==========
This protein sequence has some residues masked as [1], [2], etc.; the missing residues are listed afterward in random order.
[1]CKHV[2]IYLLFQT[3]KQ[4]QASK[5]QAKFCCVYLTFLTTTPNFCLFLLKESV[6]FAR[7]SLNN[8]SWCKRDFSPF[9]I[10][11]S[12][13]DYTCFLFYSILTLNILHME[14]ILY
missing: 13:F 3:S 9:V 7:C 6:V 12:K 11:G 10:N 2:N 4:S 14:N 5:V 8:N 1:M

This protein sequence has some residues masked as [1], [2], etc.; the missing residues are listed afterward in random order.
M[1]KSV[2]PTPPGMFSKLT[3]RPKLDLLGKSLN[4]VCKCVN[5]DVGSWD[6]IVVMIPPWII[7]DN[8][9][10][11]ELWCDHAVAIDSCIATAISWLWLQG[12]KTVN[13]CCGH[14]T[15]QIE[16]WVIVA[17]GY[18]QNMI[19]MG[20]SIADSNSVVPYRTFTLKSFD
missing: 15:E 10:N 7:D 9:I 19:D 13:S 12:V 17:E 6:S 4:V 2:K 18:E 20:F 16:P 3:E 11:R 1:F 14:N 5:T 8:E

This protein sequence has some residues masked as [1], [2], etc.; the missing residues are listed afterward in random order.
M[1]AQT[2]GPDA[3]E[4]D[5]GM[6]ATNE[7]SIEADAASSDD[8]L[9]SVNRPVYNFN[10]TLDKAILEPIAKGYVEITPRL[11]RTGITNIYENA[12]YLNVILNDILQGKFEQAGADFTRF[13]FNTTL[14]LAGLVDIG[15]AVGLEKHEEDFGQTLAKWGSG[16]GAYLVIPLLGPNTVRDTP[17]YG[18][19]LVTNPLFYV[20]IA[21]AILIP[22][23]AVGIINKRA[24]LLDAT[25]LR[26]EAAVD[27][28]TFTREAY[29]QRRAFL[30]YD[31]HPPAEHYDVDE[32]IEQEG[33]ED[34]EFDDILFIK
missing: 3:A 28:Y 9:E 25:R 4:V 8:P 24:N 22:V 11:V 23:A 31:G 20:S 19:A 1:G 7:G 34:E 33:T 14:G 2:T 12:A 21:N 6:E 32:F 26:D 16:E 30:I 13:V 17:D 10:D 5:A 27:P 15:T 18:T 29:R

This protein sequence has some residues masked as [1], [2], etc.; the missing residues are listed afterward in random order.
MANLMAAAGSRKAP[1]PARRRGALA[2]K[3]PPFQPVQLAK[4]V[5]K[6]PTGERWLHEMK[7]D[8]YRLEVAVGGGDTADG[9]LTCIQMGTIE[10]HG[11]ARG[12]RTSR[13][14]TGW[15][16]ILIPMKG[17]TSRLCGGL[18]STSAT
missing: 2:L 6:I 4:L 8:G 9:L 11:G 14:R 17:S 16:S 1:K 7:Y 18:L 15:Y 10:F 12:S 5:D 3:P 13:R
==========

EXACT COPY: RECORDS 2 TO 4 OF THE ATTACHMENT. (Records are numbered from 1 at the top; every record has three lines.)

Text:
This protein sequence has some residues masked as [1], [2], etc.; the missing residues are listed afterward in random order.
M[1]KSV[2]PTPPGMFSKLT[3]RPKLDLLGKSLN[4]VCKCVN[5]DVGSWD[6]IVVMIPPWII[7]DN[8][9][10][11]ELWCDHAVAIDSCIATAISWLWLQG[12]KTVN[13]CCGH[14]T[15]QIE[16]WVIVA[17]GY[18]QNMI[19]MG[20]SIADSNSVVPYRTFTLKSFD
missing: 15:E 10:N 7:D 9:I 19:D 13:S 12:V 17:E 6:S 4:V 2:K 18:E 20:F 16:P 3:E 11:R 1:F 14:N 5:T 8:E

This protein sequence has some residues masked as [1], [2], etc.; the missing residues are listed afterward in random order.
M[1]AQT[2]GPDA[3]E[4]D[5]GM[6]ATNE[7]SIEADAASSDD[8]L[9]SVNRPVYNFN[10]TLDKAILEPIAKGYVEITPRL[11]RTGITNIYENA[12]YLNVILNDILQGKFEQAGADFTRF[13]FNTTL[14]LAGLVDIG[15]AVGLEKHEEDFGQTLAKWGSG[16]GAYLVIPLLGPNTVRDTP[17]YG[18][19]LVTNPLFYV[20]IA[21]AILIP[22][23]AVGIINKRA[24]LLDAT[25]LR[26]EAAVD[27][28]TFTREAY[29]QRRAFL[30]YD[31]HPPAEHYDVDE[32]IEQEG[33]ED[34]EFDDILFIK
missing: 3:A 28:Y 9:E 25:R 4:V 8:P 24:N 22:V 11:V 23:A 31:G 20:S 19:A 1:G 7:G 34:E 33:T 14:G 2:T 12:A 21:N 6:E 32:F 26:D 16:E 30:I 13:V 17:D 10:D 5:A 27:P 15:T 18:T 29:R

This protein sequence has some residues masked as [1], [2], etc.; the missing residues are listed afterward in random order.
MANLMAAAGSRKAP[1]PARRRGALA[2]K[3]PPFQPVQLAK[4]V[5]K[6]PTGERWLHEMK[7]D[8]YRLEVAVGGGDTADG[9]LTCIQMGTIE[10]HG[11]ARG[12]RTSR[13][14]TGW[15][16]ILIPMKG[17]TSRLCGGL[18]STSAT
missing: 2:L 6:I 4:L 8:G 9:L 11:G 14:R 17:S 16:S 1:K 7:Y 18:L 15:Y 10:F 12:S 5:D 3:P 13:R